Simple Harmonic Motion of Class 11

Any motion, which repeats itself in equal intervals of time is called periodic motion. Oftenly, the displacement of a particle in periodic motion can always be expressed in terms of sine and cosine functions. Since the term harmonic is applied to expressions containing these functions, periodic motion is also called harmonic motion.

If a particle in periodic motion moves back and forth (or to and fro) over the same path, then its motion is called oscillatory or vibratory. The examples of oscillatory or vibratory motion are:

  •  The motion of a pendulum
  •  The motion of a spring fixed at one end, which is stretched or compressed and then released
  •  The motion of a violin string
  •  The motion of atoms in molecules or in a solid lattice
  •  The motion of air molecules as a sound wave passes by

Characteristics of a Harmonic Motion

The basic quantities characterizing a periodic motion are the amplitude, period and frequency of vibrations.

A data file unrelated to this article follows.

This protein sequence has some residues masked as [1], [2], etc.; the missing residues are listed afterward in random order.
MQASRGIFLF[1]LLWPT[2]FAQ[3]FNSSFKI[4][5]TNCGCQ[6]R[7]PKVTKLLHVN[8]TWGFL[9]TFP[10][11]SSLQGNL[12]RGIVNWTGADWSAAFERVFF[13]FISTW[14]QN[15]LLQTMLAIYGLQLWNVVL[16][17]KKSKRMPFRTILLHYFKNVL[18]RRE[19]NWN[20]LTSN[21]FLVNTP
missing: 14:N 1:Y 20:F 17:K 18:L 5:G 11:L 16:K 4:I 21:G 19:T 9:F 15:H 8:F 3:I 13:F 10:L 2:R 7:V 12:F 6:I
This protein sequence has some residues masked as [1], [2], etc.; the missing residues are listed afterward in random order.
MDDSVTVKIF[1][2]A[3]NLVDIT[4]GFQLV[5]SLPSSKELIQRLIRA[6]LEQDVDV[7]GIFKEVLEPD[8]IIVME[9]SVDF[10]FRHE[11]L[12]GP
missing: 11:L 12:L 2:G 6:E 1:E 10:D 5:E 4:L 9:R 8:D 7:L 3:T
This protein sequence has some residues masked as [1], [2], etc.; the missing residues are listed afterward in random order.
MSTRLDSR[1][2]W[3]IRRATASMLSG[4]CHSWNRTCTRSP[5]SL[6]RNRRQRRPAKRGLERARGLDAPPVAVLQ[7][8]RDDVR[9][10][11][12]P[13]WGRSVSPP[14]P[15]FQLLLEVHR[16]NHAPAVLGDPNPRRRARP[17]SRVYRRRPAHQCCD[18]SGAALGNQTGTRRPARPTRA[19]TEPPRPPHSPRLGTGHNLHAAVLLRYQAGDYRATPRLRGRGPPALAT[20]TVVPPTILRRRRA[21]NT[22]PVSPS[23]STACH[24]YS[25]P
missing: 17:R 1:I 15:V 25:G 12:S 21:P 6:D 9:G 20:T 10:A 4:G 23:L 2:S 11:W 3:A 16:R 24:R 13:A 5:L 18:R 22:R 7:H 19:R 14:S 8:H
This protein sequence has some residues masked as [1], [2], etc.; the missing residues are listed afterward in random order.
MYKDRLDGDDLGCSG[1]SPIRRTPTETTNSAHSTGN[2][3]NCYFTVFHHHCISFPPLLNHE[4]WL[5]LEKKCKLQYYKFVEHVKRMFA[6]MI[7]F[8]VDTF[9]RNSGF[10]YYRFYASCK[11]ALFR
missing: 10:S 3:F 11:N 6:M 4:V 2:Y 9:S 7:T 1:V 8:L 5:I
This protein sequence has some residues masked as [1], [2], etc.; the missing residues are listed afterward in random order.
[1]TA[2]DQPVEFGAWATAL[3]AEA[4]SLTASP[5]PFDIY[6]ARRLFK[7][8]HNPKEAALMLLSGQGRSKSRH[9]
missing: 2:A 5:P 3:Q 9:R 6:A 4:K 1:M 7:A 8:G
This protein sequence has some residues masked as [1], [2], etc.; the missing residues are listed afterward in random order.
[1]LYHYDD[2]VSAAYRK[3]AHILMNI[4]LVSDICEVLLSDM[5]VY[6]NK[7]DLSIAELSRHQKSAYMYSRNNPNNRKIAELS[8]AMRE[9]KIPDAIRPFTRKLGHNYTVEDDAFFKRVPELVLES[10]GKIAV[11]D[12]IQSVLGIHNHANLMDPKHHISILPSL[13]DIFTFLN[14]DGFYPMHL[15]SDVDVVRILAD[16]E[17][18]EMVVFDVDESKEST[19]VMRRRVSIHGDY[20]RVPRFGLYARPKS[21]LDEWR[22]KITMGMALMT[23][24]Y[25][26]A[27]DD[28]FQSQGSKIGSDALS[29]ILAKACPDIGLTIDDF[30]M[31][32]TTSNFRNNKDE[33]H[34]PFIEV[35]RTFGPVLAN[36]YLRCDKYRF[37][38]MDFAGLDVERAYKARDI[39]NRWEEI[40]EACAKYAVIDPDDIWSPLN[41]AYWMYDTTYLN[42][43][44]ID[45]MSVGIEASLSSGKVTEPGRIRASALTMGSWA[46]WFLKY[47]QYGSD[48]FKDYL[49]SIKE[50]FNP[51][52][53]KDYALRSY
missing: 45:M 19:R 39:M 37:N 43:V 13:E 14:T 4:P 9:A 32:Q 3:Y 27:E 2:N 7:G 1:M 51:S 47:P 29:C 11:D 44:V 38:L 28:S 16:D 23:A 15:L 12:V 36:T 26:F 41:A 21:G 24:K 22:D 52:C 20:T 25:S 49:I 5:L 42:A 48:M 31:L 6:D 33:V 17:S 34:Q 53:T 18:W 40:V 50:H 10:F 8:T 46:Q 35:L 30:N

Amplitude (A)

The amplitude of oscillations is the maximum displacement of a vibrating body from the position of equilibrium.

Time Period (T)

The time period of oscillations is defined as the time between two successive identical positions passed by the body in the same direction.

Frequency (f)

The frequency of oscillations is the number of cycles of vibrations of a body completed in one second. The frequency is related to the time period as

f = 1/T (13.1)

The SI unit of frequency is s-1 or Hz (hertz)

In mechanical oscillations a body oscillates about its mean position which is also its equilibrium position. At the equilibrium position no net force (or torque) acts on the oscillating body. The displacement (linear or angular) of an oscillating particle is its distance (linear or angular) from the equilibrium position at any instant.

When a body oscillates along a straight line within two fixed limits; its displacement x changes periodically in both magnitude and direction; its velocity v and acceleration a also vary periodically in magnitude and direction, shown in fig.(13.1). Since F = ma, therefore, the force acting on the body also varies in magnitude and direction with time.

Simple Harmonic Motion

In terms of energy, we can say that a particle executing harmonic motion moves back and forth about a point at which the potential energy is minimum (equilibrium position). The force acting on the body at any position is given by

F = -dU/dx (13.2)

When a body is displaced from its equilibrium it is acted upon by a restoring force (or torque) which always acts to accelerate the body in the direction of its equilibrium position as shown in the figure.

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